Something like a thousand personages had the right to take part in the council, once the pope decided that titular bishops should be convoked as well as bishops actually ruling a territory. Of these thousand, some 75 per cent actually attended the council, 744 of them, at one time or another, during the seven months it sat (December 8, 1869 July 18, 1870). Of these 744, 643 were bishops actually ruling a territory, and a bare 43 were bishops either retired from active work or consecrated as auxiliaries to some diocesan bishop, or because their high position in the Curia Romana carried with it the episcopal dignity. The balance of the 744 was made up of cardinals resident in Rome and the general superiors of the religious orders.
As many as 200, and even more, of these diocesan bishops were from Italy itself where, alone, the custom of the primitive church had continued, that each city should have its bishop. Over 120 were English-speaking (from England 12, Ireland 19, the United States 46). From France came 70, Germany and the Austrian Empire 58, Spain 36, Latin America 30. There were 50 bishops from the various churches of the Oriental rites, and 100 missionary bishops from Asia, Africa, and Oceania.
Exactly how many of these bishops took the view that it was not opportune to define the infallibility of the pope, it is not easy to say. The highest number ever claimed for the inopportunists was 200. In the last of the meetings called General Congregations (July 13, 1870) they mustered 88 votes, while another 76 stayed away rather than vote.
The procedure--devised for the council by the Curia--was simple enough. A draft of the proposed definition of belief, or of the reform (in the case of ecclesiastical discipline), was sent to each of the bishops, and a day fixed for the opening of the discussion. These discussion-sessions were officially styled General Congregations. Bishops who wished to speak at them sent in their names beforehand to the presidents of the council, five cardinals appointed by the pope. There was no time limit fixed for their speeches. When the discussion petered out, any changes they wished to see made in the draft were studied by one of the four committees of the bishops, elected by the general body for this purpose. Of these four committees (for matters of the Faith, for disciplinary questions, Religious Orders, the churches of the Eastern Rites) the only one which actually played any great part in the council was the first named. These committees, which had power to call in the experts who had prepared the draft, made a technical report on the amendments to the council and prepared the amended draft. This, together with the amendments and the report on them, were circulated to the bishops in advance of the final discussion at which a vote was taken. When the council had passed the definition, a day was appointed for what was called a Public Session of the council. Here it was the pope who presided. The draft as the bishops had finally adopted it was read, and each bishop, rising in his place, gave his vote, saying placet or non placet. Then the pope read the formula of definition, to which all the bishops said "Amen." The only time the pope appeared at the council was at these Public Sessions, of which there were four in all: December 8, 1869, the formal opening of the council; January 6, 1870, when the bishops one by one made their formal public profession of faith; April 24, for the definition of the decree against rationalism; and July 18, for the definition of the papal primacy and the infallibility. Of General Congregations, amendments and speeches there was, as will be seen, almost no end.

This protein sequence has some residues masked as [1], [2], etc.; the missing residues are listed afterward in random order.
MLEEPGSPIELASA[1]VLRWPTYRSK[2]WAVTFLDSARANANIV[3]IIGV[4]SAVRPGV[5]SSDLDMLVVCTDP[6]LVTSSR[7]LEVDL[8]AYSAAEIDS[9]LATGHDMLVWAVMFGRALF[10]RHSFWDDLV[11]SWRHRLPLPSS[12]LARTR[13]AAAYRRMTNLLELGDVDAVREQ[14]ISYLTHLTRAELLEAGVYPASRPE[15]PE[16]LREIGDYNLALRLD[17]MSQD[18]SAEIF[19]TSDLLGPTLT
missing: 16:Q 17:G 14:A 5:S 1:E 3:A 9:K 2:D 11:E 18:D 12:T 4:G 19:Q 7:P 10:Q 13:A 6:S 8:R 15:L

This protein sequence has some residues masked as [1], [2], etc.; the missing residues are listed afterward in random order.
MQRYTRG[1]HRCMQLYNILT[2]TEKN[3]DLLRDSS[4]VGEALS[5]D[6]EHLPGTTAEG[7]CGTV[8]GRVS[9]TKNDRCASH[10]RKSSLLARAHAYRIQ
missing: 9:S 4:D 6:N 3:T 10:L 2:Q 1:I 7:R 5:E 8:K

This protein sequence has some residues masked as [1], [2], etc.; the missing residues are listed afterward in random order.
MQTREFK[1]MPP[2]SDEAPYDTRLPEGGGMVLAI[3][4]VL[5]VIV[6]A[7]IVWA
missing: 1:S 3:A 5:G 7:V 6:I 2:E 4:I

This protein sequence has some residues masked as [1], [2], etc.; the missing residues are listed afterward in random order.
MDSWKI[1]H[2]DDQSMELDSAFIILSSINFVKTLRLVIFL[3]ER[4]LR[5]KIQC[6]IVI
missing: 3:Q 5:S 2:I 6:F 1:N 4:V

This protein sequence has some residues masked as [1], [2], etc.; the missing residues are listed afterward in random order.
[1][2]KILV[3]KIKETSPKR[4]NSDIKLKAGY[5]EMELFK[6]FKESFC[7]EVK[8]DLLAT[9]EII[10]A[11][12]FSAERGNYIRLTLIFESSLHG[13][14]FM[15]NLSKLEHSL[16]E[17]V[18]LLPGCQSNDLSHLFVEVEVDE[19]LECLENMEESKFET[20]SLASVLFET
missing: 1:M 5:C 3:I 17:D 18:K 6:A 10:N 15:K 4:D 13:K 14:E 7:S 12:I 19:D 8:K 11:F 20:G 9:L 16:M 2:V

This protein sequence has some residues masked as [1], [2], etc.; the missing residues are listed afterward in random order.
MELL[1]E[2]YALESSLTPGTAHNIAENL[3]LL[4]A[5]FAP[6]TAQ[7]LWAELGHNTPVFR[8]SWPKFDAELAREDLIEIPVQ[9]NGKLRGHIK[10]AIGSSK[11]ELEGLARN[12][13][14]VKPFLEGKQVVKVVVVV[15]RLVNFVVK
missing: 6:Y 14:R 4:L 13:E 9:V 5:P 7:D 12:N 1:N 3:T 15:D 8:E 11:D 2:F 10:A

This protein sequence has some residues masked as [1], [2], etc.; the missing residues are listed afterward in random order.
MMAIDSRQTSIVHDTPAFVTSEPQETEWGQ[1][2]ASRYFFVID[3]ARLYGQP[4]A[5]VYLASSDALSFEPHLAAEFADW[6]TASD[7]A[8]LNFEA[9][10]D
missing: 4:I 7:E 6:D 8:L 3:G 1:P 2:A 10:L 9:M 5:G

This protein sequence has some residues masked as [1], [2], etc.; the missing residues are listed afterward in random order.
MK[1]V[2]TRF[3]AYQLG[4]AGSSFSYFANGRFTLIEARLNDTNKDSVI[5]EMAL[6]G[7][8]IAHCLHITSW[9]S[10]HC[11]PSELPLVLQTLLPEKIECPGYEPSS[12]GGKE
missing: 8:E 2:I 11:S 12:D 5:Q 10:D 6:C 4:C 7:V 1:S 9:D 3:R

The first business of the bishops after the opening solemnities was to elect the four revising committees mentioned (they were officially known as deputations) . There was a fifth committee, named by the pope, whose business it was to decide whether new matter proposed by a particular bishop or a group--subjects additional, that is to say, to what the drafts prepared by the theologians contained--should come before the council. This fifth committee was known as the deputation Pro Postulatis (For Requests), and it was a great series of petitions by bishops to this deputation that brought the infallibility question before the council. It has often been said that too little initiative was left to the bishops in 1869-70, but there was sufficient for them to make the council what had never been intended originally, viz., the council of the Infallibility of the Pope.